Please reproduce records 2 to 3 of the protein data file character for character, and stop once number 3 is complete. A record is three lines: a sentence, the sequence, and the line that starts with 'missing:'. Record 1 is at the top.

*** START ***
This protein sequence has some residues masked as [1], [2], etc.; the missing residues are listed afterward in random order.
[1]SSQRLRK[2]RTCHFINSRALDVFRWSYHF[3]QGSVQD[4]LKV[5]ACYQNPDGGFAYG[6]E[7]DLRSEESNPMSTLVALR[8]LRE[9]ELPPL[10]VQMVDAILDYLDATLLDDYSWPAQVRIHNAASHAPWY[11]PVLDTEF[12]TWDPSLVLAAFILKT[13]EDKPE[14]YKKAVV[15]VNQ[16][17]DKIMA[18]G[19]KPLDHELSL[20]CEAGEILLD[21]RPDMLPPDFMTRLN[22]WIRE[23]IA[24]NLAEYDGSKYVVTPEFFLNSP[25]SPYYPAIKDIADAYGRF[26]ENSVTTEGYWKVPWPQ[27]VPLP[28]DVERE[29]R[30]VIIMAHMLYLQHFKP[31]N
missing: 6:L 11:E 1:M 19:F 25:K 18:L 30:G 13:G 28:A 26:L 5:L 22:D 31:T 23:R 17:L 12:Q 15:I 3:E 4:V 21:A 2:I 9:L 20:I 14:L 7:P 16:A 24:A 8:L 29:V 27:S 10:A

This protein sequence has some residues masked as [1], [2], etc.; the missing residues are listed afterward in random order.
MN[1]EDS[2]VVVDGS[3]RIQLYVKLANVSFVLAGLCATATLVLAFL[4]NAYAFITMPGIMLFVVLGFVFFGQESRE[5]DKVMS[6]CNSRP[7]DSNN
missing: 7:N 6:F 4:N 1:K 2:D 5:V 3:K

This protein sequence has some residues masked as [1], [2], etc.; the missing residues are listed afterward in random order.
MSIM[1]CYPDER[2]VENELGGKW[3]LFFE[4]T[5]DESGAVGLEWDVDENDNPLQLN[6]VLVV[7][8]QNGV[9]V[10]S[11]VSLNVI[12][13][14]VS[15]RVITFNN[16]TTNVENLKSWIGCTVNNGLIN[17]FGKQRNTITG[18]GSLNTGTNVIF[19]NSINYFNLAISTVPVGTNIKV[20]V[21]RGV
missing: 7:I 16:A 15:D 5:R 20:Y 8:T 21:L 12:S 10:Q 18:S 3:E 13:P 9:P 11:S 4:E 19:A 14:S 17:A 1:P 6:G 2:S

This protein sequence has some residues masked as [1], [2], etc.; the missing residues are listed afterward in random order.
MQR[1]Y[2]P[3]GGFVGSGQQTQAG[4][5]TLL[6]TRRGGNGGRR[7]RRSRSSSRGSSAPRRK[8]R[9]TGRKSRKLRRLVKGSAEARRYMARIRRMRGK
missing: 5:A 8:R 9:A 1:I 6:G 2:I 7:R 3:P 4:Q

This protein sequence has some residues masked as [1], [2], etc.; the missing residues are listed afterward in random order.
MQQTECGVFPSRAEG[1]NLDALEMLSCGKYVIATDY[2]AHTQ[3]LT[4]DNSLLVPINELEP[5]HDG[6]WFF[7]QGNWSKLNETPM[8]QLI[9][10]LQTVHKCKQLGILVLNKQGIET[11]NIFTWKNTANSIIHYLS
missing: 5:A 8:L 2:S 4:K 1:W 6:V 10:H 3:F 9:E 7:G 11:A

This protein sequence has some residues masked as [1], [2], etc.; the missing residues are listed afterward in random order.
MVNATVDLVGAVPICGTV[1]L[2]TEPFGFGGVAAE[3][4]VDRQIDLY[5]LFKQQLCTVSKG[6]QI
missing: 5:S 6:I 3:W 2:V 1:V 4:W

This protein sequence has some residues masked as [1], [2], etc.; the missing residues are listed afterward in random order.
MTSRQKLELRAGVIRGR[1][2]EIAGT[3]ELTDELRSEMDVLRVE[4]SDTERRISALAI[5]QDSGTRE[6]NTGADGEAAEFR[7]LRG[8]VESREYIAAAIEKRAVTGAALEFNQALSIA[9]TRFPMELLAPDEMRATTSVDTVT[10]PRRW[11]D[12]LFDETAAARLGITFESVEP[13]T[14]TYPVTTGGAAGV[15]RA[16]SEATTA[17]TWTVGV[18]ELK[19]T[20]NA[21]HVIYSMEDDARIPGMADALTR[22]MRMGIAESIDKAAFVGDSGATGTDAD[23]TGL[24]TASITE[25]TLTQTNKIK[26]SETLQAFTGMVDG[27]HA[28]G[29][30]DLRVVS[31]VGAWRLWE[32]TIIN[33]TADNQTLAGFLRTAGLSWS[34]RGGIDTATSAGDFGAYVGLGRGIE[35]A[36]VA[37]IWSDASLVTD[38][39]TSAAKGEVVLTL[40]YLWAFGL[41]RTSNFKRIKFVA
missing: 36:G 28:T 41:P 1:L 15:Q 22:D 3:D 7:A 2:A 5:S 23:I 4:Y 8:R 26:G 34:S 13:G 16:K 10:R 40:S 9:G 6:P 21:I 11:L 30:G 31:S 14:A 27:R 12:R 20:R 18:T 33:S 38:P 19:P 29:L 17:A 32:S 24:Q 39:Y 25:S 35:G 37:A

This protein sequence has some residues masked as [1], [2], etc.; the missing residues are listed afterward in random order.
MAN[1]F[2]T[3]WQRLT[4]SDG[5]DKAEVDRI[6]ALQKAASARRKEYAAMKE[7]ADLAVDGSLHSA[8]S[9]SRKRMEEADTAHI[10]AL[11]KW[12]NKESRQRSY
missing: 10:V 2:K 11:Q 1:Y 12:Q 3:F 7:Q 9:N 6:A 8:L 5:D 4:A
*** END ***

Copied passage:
This protein sequence has some residues masked as [1], [2], etc.; the missing residues are listed afterward in random order.
MN[1]EDS[2]VVVDGS[3]RIQLYVKLANVSFVLAGLCATATLVLAFL[4]NAYAFITMPGIMLFVVLGFVFFGQESRE[5]DKVMS[6]CNSRP[7]DSNN
missing: 7:N 6:F 4:N 1:K 2:D 5:V 3:K

This protein sequence has some residues masked as [1], [2], etc.; the missing residues are listed afterward in random order.
MSIM[1]CYPDER[2]VENELGGKW[3]LFFE[4]T[5]DESGAVGLEWDVDENDNPLQLN[6]VLVV[7][8]QNGV[9]V[10]S[11]VSLNVI[12][13][14]VS[15]RVITFNN[16]TTNVENLKSWIGCTVNNGLIN[17]FGKQRNTITG[18]GSLNTGTNVIF[19]NSINYFNLAISTVPVGTNIKV[20]V[21]RGV
missing: 7:I 16:A 15:D 5:R 20:Y 8:T 21:L 12:S 10:Q 18:S 3:E 13:P 9:P 11:S 4:E 19:A 14:S 17:A 1:P 6:G 2:S